Pine Ridge Indian Reservation officials hope to spur investigations into what they say are unsolved murders of 75 Native Americans over 30 years by presenting evidence to the U.S. attorney’s office.
The meeting, which will take place in mid May while U.S. Attorney Brendan Johnson is visiting the reservation, follows an exchange of letters between Oglala Sioux Tribe officials and the attorney. The Oglala Sioux Tribe’s vice president and judiciary committee chairman presented a letter to Johnson on March 16 asking that the FBI investigate 75 deaths that have occurred since 1973 on the reservation.
“Time does not heal all wounds, especially those left undoctored,” the letter says. “Although many of our people lost their lives years ago, justice must still be served.”
Many of the deaths referred to in the letter are on a list of deaths allegedly related to divisions between the American Indian Movement and Guardians of the Oglala Nation, or GOONs, primarily in the 1970s. The FBI investigated those deaths in early 2000 and determined many of them were not homicides, according to the FBI.
One person listed in the 2000 report was killed with an ax. According to the report, a suspect was identified but was not prosecuted because of impairment caused by a mental condition. In another instance, a man was fatally stabbed through the neck and right side of the face. The autopsy report showed the death was deemed a suicide, and the FBI did not investigate.
The letter to Johnson also refers to more recent deaths, including several Native Americans found dead along Rapid Creek in the late 1990s, said James “Toby” Big Boy, chairman of the tribe’s judiciary committee.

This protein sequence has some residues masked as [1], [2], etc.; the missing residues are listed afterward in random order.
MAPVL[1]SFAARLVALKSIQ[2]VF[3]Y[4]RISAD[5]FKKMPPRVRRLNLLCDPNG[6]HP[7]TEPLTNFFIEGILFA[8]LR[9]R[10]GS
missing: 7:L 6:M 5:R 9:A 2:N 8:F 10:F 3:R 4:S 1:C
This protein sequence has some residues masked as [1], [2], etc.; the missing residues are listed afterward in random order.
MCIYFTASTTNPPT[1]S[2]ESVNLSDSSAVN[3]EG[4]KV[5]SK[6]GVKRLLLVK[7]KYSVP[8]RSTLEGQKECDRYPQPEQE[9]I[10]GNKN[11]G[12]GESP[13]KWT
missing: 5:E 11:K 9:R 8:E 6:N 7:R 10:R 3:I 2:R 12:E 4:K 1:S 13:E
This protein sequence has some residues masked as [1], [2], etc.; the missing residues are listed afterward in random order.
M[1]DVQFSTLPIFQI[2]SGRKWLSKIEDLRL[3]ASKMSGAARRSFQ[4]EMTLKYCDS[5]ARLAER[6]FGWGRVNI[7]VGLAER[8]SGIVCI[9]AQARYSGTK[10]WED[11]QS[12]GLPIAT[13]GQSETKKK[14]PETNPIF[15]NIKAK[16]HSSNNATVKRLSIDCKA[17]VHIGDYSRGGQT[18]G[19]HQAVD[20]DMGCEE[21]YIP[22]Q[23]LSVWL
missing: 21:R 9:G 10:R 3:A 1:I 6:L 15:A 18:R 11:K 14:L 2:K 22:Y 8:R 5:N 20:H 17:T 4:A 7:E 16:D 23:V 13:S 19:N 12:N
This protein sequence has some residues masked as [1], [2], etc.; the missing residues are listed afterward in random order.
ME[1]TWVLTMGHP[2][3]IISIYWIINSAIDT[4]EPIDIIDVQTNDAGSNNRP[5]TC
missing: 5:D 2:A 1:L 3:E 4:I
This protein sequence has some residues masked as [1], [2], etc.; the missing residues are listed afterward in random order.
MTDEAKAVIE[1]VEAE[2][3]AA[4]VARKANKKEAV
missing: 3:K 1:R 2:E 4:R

Oglala Sioux Tribe Vice President Tom Poor Bear said he has been asking the FBI to investigate the cases for several years and finally decided to deliver a letter to Johnson after he got support from Big Boy and knew Johnson to be supportive of the tribe.
“I figured we’d just as well do it now,” he said. “Maybe it was time, after all these years, that the tribe take a position on this issue.”
The FBI did not investigate the cases as thoroughly as they should have, Poor Bear said.
“When they come down to arrest us, they come down in full force. But when one of our people are murdered, they don’t respond as they should,” he said. “If they did thorough investigations then some of these cases would have been solved.”
If evidence is produced that the FBI can use to investigate deaths as homicides it will do so, even if the deaths are decades old, Johnson said Thursday.
“Whenever new information becomes available we can absolutely take a look at that,” he said.
In his letter responding to Poor Bear and Big Boy, Johnson cited the recent prosecution of John Graham and Fritz Arlo Looking Cloud in the 1975 death of American Indian Movement activist Annie Mae Aquash as a sign that state and federal officials are dedicated to prosecuting cases with enough information -- even decades later.
Aquash's death had gone unsolved until Looking Cloud was convicted of first-degree murder in 2004 in federal court. Graham was convicted in state court in 2010.
Big Boy said he had calls from family members Thursday offering to present photos and other information that could be used as evidence in the cases.
“The time has come to take a positive approach in this and look toward the FBI to meet us halfway,” Big Boy said. “The bottom line is that the Oglala Sioux tribe is determined to seek justice for these families.”
The Associated Press contributed to this report.
Contact Ruth Moon at 394-8415 or firstname.lastname@example.org.